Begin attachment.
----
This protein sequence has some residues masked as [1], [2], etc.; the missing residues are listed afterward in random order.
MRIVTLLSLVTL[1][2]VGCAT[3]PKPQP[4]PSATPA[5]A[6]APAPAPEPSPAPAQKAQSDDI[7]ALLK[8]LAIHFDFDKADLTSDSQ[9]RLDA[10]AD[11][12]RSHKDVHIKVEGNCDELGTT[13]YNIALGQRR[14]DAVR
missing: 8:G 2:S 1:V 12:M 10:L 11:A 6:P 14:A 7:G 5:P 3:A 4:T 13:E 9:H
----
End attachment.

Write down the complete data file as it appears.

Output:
This protein sequence has some residues masked as [1], [2], etc.; the missing residues are listed afterward in random order.
MRIVTLLSLVTL[1][2]VGCAT[3]PKPQP[4]PSATPA[5]A[6]APAPAPEPSPAPAQKAQSDDI[7]ALLK[8]LAIHFDFDKADLTSDSQ[9]RLDA[10]AD[11][12]RSHKDVHIKVEGNCDELGTT[13]YNIALGQRR[14]DAVR
missing: 8:G 2:S 1:V 12:M 10:L 11:A 6:P 14:A 7:G 5:P 3:A 4:T 13:E 9:H